It is also so surprise that after 45 years of post-war Soviet repression and low standards of living, Ukraine became the first republic after the failed August 1991 putsch to declare independence from the Soviet Union. After more than three centuries of being a de facto vassal of Russia, Ukraine finally became a full-fledged independent country in 1991.

The country's second president, Leonid Kuchma, maintained good ties with Moscow, but he also tried to put the country on a European path. Kuchma, author of the 2003 book "Ukraine Is Not Russia," was the first Ukrainian president to approach the European Union with the idea of signing an association agreement ?€” the same agreement that became the casus belli of the current Maidan protests after Yanukovych unexpectedly refused to sign the pact on Nov. 21.

Kuchma's successor, President Viktor Yushchenko, leader of the Orange Revolution, ratcheted up Ukraine's shift toward Europe.

Yet when Yanukovych became president in 2010, Ukraine shifted back toward Russia's orbit. Most important, Yanukovych adopted Putin's model for autocratic rule. He even copied one of Putin's methods of sidelining a chief political opponent by jailing former Ukrainian Prime Minister Yulia Tymoshenko on politically tinged charges of abuse of office.

After three years of experiencing Yanukovych's Putin-style vertical power structure, Ukrainians are fed up with the rampant corruption, lawlessness, economic stagnation, poor social services and infrastructure and general malaise ?€” all of which protesters associate to one degree or another with being dominated politically and economically by Moscow.

This is precisely why the protesters have so strongly embraced the European model, with its democratic values and rules-based institutions, as an alternative to Moscow's autocratic, colonial model.

? In this way, Ukrainian protesters are fighting their centuries-old battle of independence from Moscow all over again. Protesters agree with U.S. Secretary of State Hillary Clinton that Moscow's tactic of bullying and bribing Kiev into its orbit is an attempt to "re-Sovietize" the country. It was precisely these factors that drove the protesters to tear down a Lenin statue in Kiev, a highly symbolic and vivid demonstration of their strong anti-Moscow sentiments.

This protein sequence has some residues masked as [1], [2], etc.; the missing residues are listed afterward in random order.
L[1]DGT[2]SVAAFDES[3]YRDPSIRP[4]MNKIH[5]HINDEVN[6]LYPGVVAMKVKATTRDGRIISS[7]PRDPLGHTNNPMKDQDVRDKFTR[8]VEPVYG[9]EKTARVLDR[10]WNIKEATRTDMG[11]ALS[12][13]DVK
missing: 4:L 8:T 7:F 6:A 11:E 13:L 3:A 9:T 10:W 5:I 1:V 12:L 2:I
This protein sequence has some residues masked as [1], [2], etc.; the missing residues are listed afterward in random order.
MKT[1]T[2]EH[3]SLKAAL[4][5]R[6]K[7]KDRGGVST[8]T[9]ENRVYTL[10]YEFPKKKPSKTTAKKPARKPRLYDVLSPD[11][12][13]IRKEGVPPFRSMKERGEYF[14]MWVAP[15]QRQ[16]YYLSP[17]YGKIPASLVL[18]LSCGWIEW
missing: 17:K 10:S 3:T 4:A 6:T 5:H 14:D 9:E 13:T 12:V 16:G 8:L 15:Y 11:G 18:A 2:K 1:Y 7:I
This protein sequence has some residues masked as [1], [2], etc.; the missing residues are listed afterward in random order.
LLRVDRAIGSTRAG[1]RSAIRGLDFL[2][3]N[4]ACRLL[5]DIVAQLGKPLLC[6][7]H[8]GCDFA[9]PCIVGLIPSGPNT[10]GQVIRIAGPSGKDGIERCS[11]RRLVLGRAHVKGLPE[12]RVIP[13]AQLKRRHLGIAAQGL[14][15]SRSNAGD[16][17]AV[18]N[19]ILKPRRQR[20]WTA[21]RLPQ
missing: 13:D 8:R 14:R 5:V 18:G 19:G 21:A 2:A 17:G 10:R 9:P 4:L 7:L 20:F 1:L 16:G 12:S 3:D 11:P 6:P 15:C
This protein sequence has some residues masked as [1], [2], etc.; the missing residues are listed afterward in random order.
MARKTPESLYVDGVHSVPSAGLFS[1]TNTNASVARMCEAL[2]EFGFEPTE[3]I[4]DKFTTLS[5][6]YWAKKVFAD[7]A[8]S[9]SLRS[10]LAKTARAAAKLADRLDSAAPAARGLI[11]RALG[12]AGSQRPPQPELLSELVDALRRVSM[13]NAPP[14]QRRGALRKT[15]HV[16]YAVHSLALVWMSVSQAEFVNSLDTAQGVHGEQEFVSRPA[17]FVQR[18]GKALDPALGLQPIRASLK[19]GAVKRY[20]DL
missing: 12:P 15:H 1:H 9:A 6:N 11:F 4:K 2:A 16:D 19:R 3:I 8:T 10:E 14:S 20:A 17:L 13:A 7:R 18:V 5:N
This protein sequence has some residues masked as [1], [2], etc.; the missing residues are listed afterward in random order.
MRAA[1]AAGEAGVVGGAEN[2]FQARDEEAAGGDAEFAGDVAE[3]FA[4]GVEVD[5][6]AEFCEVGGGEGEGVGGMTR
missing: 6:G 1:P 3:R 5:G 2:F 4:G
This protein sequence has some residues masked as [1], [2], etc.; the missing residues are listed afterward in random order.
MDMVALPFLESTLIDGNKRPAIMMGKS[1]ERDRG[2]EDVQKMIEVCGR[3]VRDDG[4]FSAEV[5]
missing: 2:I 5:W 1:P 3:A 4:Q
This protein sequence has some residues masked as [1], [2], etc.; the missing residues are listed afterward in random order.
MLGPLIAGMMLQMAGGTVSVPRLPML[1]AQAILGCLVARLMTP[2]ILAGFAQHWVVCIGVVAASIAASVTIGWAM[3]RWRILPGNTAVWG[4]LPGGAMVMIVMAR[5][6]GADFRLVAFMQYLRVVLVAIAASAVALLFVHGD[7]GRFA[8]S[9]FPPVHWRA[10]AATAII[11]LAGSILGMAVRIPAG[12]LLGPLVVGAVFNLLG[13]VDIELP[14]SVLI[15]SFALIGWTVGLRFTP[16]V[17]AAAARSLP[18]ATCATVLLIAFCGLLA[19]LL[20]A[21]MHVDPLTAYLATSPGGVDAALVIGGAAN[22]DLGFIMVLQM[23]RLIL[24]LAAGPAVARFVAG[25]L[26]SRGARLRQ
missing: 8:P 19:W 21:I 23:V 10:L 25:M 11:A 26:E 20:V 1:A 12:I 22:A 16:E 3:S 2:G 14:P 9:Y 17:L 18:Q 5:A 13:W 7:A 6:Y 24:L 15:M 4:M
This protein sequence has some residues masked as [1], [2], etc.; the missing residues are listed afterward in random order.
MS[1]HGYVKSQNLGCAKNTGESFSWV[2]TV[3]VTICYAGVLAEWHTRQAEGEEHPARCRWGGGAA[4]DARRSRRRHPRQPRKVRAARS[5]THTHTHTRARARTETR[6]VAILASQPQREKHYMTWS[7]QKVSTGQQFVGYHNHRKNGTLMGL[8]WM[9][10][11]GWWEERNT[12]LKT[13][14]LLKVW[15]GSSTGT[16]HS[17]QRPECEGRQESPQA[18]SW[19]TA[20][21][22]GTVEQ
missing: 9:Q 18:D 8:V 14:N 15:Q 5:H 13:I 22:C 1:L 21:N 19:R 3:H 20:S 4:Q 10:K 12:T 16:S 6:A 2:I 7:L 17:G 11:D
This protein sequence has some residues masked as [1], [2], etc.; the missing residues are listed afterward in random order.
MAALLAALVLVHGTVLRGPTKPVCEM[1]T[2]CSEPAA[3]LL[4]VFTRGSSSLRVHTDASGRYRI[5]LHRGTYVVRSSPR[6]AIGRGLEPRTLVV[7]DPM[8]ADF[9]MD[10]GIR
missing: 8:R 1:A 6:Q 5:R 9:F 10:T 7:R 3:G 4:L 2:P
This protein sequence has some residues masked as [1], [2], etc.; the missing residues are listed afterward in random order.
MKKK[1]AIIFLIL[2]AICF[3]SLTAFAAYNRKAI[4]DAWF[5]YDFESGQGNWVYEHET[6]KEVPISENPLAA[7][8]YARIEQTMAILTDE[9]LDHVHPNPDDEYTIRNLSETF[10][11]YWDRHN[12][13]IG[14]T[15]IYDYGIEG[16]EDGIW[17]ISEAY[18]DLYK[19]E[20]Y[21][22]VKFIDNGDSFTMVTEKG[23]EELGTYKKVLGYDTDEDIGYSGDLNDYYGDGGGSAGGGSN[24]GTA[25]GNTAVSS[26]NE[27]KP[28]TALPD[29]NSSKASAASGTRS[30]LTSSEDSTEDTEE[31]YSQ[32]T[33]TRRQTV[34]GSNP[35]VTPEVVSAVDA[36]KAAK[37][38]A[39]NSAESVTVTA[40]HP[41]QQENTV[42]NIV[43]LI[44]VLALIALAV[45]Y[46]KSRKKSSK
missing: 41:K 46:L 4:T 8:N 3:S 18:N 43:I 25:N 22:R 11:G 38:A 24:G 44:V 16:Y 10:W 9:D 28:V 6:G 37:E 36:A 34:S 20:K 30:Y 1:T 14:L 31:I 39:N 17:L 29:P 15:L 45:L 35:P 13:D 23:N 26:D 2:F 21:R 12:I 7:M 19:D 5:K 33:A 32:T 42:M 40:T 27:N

In a broader sense, the protests are reminiscent of those in Moscow in August 1991. Ukrainians, too, are rising up against the sovok, a pejorative term to describe the decrepit and inept Soviet-style authoritarianism and its low standards of living.

In the days of Peter the Great, Lenin and Stalin, Ukraine was kept in the Russian empire by brute force. Today, of course, Putin cannot get away with sending troops into Ukraine. So to keep Ukraine under Moscow's hegemony, Putin had to devise a more subtle strategy of sticks ?€” painful trade sanctions against Ukrainian goods ?€” and carrots ?€” the $15 billion loan package, most of which will likely be written off later, and heavy gas discounts announced last week. Putin, who dipped into the National Welfare Fund to get the $15 billion and once famously said the Soviet collapse was the greatest geopolitical catastrophe of the 20th century, appears to believe that the high price is justified to maintain control over his "Little Russia."

But in the end, the $15 billion loan will not appease the protesters, particularly because it is seen as an underhanded ploy to buy fealty and to keep the comatose Ukrainian economy afloat ahead of the country's 2015 presidential election.

If Ukrainian protesters understand one thing, it is this: Beware of feudal lords bearing $15 billion gifts.

Michael Bohm is opinion page editor of The Moscow Times.